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Conceptual Problems. Throughout the text, usually at the end of each chapter, there is a set of problems that involve conceptual situations related to the application of the mechanics principles contained in the chapter. These analysis and design problems are intended to engage the students in thinking through a real-life situation as depicted in a photo.

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. This feature provides students with a logical and orderly method for applying theory and building problem solving skills. A general procedure for analyzing any mechanical problem is presented at the end of the first chapter. Then this procedure is customized to relate to specific types of problems that are covered throughout the book.Procedures for Analysis

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Examples.Designed to help students who “learn by example”, R.C. Hibbeler’s Examples illustrate the application of fundamental theory to practical engineering problems and reflect problem solving strategies discussed in associated.Procedures for Analysis

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Important Points.This feature provides a review or summary of the most important concepts in a section and highlights the most significant points that should be realized when applying the theory to solve problems.

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Emphasis on Free-Body Diagrams.Drawing a free-body diagram is particularly important when solving problems, and for this reason this step is strongly emphasized throughout the book. In particular, special sections and examples are devoted to show how to draw free-body diagrams. Specific homework problems have also been added to develop this practice.

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General Analysis and Design Problems.The majority of problems in the book depict realistic situations encountered in engineering practice. Some of these problems come from actual products used in industry. It is hoped that this realism will both stimulate the student’s interest in engineering mechanics and provide a means for developing the skill to reduce any such problem from its physical description to a model or symbolic representation to which the principles of mechanics may be applied.¿

Student Study Pack.This supplement contains chapter-by-chapter study materials, a Free-Body Diagram Workbook and access to the Companion Website.

Part I -A chapter-by-chapter review including key points, equations, and check up questions.

Part II -Free Body Diagram workbook — 75 pages that step students through numerous free body diagram problems. Full explanations and solutions are provided.

Access Code- www.prenhall.com/hibbeler, a pass code protected website that includes:¿¿¿¿-

- complete, step-by-step solution walkthroughs of representative homework problemsVideo Solutions¿¿¿¿-Over 1000 statics/dynamics problems with solutions that contain both math and associated free body diagrams

¿¿¿¿- MATLAB® and Mathcad mechanics tutorials keyed to the text, and mechanics AVIs and simulations.

Statics Practice Problem Workbook.This workbook contains additional worked problems. The problems are partially solved and are designed to help guide students through difficult topics.

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**Visualization**

PhotoRealistic Art— 3D figures rendered with photographic quality¿

Photographs.¿Many photographs are used throughout the book to explain how the principles of mechanics apply to real-world situation. In some section, photographs have been used to show how engineers must first make an idealized model for analysis and then proceed to draw a free-body diagram of this model in order to apply the theory. Most photographs were taken by the author, and include appropriate vectors and notation illustrating a mechanics concept.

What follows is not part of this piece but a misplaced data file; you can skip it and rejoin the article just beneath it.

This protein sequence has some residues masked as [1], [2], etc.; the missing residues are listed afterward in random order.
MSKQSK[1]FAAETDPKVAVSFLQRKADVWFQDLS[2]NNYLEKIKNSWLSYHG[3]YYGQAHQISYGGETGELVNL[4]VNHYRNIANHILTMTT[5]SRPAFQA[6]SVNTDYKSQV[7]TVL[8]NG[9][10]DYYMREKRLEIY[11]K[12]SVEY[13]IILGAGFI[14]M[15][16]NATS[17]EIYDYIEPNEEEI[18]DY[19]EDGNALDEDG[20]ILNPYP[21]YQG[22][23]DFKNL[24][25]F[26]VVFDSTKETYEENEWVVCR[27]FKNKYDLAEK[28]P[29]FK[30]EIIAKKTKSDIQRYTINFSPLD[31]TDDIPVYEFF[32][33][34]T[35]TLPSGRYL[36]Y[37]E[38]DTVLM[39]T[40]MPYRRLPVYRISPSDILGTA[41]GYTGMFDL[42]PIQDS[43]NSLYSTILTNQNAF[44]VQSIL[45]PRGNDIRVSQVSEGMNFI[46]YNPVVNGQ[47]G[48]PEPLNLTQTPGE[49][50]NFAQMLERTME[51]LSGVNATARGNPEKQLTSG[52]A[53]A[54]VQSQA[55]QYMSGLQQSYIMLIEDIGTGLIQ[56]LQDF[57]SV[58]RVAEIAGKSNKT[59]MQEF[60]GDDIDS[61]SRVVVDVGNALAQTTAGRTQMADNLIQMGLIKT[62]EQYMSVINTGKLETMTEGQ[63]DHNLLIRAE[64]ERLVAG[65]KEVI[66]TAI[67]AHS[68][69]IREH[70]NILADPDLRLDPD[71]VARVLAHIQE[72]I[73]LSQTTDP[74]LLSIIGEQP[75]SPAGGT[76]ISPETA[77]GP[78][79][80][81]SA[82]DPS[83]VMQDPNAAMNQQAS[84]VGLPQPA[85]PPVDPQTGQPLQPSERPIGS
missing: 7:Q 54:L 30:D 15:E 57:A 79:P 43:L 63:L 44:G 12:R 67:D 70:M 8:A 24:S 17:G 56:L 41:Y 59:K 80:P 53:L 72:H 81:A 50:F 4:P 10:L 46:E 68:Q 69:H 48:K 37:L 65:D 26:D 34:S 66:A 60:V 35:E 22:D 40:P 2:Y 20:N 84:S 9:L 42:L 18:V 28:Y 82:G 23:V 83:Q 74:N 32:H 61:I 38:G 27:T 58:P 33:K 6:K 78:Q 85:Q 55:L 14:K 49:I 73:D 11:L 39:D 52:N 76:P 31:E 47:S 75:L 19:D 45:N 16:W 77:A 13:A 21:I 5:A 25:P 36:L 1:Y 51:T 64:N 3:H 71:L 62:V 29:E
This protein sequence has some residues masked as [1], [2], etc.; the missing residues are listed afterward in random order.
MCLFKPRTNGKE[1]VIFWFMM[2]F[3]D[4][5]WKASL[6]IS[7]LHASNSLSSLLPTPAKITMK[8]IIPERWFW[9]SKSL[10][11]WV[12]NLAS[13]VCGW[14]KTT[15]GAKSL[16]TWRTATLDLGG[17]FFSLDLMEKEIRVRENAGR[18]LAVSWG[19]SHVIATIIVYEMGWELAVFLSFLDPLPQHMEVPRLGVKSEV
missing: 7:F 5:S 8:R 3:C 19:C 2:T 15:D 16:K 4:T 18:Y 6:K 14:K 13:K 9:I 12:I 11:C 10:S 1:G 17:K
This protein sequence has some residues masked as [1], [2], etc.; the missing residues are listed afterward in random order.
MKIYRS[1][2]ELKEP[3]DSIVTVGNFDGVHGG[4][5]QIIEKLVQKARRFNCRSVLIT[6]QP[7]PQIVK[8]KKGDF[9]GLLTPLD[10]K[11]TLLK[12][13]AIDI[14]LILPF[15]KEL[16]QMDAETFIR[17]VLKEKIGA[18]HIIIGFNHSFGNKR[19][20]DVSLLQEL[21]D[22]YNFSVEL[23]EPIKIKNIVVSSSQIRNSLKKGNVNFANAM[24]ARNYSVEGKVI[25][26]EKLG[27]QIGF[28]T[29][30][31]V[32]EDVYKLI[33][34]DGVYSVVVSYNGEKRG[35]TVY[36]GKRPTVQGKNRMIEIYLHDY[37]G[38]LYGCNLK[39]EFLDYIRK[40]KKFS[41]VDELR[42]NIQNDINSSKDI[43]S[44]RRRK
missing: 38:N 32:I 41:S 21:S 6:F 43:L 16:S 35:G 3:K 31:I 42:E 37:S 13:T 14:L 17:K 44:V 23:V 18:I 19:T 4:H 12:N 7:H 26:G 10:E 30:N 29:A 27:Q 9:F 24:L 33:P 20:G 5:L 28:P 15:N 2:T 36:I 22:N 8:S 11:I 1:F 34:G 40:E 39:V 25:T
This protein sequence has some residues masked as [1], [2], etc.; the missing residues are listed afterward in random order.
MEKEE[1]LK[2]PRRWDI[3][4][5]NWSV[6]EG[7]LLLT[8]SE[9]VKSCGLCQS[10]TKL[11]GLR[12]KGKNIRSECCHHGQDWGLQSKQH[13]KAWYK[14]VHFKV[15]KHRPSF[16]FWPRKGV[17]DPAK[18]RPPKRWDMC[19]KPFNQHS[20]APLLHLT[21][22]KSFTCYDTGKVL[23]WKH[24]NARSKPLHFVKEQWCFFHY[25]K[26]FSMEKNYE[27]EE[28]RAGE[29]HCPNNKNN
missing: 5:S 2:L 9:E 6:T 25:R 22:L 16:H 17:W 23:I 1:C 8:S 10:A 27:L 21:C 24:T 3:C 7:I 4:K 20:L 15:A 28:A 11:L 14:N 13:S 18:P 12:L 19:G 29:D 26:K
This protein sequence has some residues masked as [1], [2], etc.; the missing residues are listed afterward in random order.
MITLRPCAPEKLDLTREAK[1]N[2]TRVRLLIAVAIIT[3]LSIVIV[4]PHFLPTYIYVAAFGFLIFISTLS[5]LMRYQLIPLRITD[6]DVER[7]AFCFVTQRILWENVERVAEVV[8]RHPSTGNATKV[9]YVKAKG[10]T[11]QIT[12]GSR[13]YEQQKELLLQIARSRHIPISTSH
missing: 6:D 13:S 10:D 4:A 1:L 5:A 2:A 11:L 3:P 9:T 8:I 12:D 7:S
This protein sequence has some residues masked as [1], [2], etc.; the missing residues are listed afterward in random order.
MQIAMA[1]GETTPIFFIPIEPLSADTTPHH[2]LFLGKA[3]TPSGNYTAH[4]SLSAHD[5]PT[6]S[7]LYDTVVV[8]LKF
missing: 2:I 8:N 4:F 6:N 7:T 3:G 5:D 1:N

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Illustrations.These figures provide a strong connection to the 3-D nature of engineering. Particular attention has also been paid to providing a view of any physical object, its dimensions, and the vectors in a manner that can be easily understood.

**Review and Student Support**

End of Chapter Review.¿A thorough end of chapter review includes each important point accompanied by the relevant equation and art from the chapter providing the students a concise tool for reviewing chapter contents.¿

MasteringEngineering.The most technologically advanced online tutorial and homework system.MasteringEngineeringis designed to provide students with customized coaching and individualized feedback to help improve problem-solving skills while providing instructors with rich teaching diagnostics.¿

Video Solutions. Developed by Professor Edward Berger, University of Virginia, video solutions are located on the Companion Website for the text and offer step-by-step solution walkthroughs of representative homework problems from each section of the text.¿

Student Study Pack.This supplement contains chapter-by-chapter study materials, a Free-Body Diagram Workbook and access to the Companion Website.

Part I -A chapter-by-chapter review including key points, equations, and check up questions.

Part II -Free Body Diagram workbook — 75 pages that step students through numerous free body diagram problems. Full explanations and solutions are provided.

Access Code- www.prenhall.com/hibbeler, a pass code protected website that includes:¿¿¿¿-

- complete, step-by-step solution walkthroughs of representative homework problemsVideo Solutions¿¿¿¿-Over 1000 statics/dynamics problems with solutions that contain both math and associated free body diagrams

¿¿¿¿- MATLAB® and Mathcad mechanics tutorials keyed to the text, and mechanics AVIs and simulations.

¿

##### Author biography

**R.C. Hibbeler** graduated from the University of Illinois at Urbana with a BS in Civil Engineering (major in Structures) and an MS in Nuclear Engineering. He obtained his PhD in Theoretical and Applied Mechanics from Northwestern University.

Hibbeler’s professional experience includes postdoctoral work in reactor safety and analysis at Argonne National Laboratory, and structural and stress analysis work at Chicago Bridge and Iron, as well as Sargent and Lundy in Chicago. He has practiced engineering in Ohio, New York, and Louisiana.

Hibbeler currently teaches both civil and mechanical engineering courses at the University of Louisiana, Lafayette. In the past he has taught at the University of Illinois at Urbana, Youngstown State University, Illinois Institute of Technology, and Union College.